KEY FEATURES: A unique focus on the theories of addiction helps fill a gap in the literature that allows readers to connect theory to practice. A single case study explored from multiple perspectives allows students to compare all approaches applied to client situations. Sidebars with classroom discussion questions and activities assist students in further exploration of the theories. A list of resources concludes each chapter to encourage continued learning.

Psychoanalytic Theory of Addiction
4 Psychoanalytic theory of addiction
Leigh F. Holman

Psychoanalytic theory has developed over the course of time from Freud's one-person model of intrapsychic conflict to a widened scope of psychoanalytic theory, eventually to include a two-person interpersonal model of client functioning (Wachtel, 2008). In contemporary practice, psychoanalysis is relational and incorporates the entirety of psychological factors described in this text.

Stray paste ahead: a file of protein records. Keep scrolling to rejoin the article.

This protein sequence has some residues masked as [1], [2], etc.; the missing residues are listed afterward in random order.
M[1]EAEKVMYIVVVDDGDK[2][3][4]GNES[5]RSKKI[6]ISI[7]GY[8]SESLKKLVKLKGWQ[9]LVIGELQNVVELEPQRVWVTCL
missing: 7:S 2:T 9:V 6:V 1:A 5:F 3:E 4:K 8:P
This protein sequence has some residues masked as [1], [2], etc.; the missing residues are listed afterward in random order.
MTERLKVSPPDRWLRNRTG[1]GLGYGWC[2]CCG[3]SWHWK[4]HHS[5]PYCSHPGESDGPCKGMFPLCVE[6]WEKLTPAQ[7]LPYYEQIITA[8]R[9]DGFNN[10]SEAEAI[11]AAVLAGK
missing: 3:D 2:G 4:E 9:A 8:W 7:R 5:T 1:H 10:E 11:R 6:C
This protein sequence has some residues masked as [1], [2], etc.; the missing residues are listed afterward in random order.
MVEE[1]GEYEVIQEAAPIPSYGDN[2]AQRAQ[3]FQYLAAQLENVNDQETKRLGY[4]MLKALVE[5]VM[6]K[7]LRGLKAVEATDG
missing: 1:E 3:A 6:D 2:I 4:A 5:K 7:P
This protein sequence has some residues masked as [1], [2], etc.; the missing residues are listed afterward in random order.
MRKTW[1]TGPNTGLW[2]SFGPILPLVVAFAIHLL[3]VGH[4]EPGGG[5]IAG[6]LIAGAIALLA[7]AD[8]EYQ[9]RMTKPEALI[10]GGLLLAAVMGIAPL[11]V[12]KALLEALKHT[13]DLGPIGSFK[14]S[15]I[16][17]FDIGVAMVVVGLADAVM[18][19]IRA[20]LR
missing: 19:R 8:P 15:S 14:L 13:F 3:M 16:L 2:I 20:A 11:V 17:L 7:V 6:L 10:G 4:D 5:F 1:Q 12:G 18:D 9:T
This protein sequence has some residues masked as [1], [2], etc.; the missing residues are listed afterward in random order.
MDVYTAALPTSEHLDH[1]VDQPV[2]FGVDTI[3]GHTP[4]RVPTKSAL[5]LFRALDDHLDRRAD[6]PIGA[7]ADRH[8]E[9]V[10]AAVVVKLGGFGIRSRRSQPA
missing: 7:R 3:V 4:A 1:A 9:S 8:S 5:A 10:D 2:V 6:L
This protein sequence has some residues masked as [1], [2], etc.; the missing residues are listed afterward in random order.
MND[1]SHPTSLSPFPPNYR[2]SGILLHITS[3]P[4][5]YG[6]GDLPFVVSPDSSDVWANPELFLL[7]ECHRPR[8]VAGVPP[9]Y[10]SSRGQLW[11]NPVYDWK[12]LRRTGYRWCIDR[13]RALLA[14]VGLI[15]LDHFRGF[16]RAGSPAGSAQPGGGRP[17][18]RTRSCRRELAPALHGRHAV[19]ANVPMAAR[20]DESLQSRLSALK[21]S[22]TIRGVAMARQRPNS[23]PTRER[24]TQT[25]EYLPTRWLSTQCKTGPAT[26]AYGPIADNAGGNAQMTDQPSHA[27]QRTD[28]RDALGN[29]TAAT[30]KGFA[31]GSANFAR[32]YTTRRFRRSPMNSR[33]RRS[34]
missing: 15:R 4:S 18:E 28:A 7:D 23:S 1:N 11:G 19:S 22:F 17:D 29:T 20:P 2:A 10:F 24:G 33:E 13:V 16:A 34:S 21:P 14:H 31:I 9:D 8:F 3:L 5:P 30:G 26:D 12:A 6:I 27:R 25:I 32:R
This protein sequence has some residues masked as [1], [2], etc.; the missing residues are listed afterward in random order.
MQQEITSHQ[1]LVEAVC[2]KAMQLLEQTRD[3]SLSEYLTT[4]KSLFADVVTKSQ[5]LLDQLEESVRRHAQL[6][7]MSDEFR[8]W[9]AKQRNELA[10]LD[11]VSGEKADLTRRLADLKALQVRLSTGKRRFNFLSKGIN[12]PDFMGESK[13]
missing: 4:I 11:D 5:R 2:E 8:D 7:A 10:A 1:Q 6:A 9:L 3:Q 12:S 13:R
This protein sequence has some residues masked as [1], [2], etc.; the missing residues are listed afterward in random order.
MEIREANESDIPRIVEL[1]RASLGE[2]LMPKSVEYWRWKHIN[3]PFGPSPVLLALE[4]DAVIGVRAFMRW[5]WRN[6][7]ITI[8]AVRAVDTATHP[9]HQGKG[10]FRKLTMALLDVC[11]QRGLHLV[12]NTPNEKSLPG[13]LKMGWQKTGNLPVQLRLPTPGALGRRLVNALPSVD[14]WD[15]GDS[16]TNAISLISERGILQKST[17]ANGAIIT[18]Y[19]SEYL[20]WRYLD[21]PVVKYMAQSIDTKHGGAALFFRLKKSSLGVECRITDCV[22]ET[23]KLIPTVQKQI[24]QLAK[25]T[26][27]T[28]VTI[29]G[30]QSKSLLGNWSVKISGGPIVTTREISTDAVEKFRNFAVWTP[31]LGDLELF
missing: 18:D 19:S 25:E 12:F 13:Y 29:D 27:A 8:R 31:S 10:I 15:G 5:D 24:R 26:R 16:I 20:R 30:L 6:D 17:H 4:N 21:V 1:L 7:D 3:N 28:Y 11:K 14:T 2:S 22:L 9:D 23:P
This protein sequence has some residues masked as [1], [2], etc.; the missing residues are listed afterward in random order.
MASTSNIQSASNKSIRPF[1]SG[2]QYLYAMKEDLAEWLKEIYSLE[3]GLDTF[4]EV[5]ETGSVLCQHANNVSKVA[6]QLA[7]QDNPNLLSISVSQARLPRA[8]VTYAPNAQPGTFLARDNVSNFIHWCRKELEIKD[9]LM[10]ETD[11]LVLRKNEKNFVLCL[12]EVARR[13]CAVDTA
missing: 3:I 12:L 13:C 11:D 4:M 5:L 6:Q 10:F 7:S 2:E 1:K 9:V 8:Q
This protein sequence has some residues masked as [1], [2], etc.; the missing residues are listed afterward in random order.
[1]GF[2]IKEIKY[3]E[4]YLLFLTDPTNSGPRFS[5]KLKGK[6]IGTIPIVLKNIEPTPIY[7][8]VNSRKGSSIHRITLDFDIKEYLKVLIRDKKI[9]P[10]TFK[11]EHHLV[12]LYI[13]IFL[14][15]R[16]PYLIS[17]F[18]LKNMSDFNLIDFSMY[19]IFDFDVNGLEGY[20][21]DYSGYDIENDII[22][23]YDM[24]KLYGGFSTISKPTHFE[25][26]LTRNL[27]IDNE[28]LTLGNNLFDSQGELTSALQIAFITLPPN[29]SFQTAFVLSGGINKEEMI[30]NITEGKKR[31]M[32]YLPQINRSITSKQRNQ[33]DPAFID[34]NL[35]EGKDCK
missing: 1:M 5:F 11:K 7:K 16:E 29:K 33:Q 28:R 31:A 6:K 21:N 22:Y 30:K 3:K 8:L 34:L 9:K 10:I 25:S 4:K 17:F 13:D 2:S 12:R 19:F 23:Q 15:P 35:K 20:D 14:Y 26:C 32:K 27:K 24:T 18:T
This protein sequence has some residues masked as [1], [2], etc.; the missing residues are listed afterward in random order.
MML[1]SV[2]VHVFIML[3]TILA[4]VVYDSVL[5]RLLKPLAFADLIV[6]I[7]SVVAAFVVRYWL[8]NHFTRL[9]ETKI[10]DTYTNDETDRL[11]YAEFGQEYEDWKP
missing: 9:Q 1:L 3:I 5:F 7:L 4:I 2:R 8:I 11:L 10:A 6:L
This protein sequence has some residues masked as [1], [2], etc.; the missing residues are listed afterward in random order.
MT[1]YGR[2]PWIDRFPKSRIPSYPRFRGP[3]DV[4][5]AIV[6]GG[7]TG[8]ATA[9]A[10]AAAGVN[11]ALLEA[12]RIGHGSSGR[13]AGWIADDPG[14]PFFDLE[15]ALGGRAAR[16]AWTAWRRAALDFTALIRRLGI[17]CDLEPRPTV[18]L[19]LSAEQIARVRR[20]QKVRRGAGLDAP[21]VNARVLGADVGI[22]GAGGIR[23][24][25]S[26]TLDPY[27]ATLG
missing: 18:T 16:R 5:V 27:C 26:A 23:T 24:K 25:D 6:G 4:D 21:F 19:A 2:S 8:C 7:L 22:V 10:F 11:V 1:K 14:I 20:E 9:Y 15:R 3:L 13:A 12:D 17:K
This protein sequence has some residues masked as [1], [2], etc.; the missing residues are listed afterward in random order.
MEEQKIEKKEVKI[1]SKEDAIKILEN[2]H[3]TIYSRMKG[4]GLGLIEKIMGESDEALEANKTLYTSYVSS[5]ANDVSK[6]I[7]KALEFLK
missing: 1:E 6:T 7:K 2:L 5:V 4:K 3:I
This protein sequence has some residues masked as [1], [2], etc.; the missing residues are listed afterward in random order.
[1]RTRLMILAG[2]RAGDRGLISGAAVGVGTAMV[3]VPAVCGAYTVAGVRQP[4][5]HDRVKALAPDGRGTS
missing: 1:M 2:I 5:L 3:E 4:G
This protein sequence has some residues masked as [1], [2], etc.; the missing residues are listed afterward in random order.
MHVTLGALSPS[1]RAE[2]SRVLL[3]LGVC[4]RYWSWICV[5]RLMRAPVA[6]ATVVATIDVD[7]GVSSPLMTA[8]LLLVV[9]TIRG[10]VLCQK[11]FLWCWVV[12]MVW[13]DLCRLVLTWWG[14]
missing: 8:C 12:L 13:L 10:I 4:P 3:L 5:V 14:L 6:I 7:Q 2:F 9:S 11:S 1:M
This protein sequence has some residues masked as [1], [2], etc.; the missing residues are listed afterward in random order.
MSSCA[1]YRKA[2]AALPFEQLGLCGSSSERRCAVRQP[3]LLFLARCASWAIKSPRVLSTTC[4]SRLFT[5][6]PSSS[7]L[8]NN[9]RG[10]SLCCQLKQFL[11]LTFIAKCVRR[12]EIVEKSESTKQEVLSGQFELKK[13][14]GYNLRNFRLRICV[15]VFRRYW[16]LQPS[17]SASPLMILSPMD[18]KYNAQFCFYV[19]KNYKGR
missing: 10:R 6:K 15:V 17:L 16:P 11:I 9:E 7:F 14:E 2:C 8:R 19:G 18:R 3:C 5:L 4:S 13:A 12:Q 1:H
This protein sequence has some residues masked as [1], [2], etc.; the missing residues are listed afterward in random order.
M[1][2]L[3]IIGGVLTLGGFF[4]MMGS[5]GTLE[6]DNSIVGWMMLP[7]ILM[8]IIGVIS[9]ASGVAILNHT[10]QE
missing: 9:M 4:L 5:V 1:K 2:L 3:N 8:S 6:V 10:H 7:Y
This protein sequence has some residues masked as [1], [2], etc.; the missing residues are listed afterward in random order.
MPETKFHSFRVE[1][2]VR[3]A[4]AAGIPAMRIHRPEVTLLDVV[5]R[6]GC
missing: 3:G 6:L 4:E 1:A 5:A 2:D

Basic Tenets of the Theory

Psychoanalytic theory, like all theories, is based on a set of assumptions that guide clinicians' practice. The most important may be the assertion that human beings are dynamic in that they change based on context and experience; therefore, psychoanalysis is a dynamic theory. Because it is dynamic, the theory has continued to change and ...

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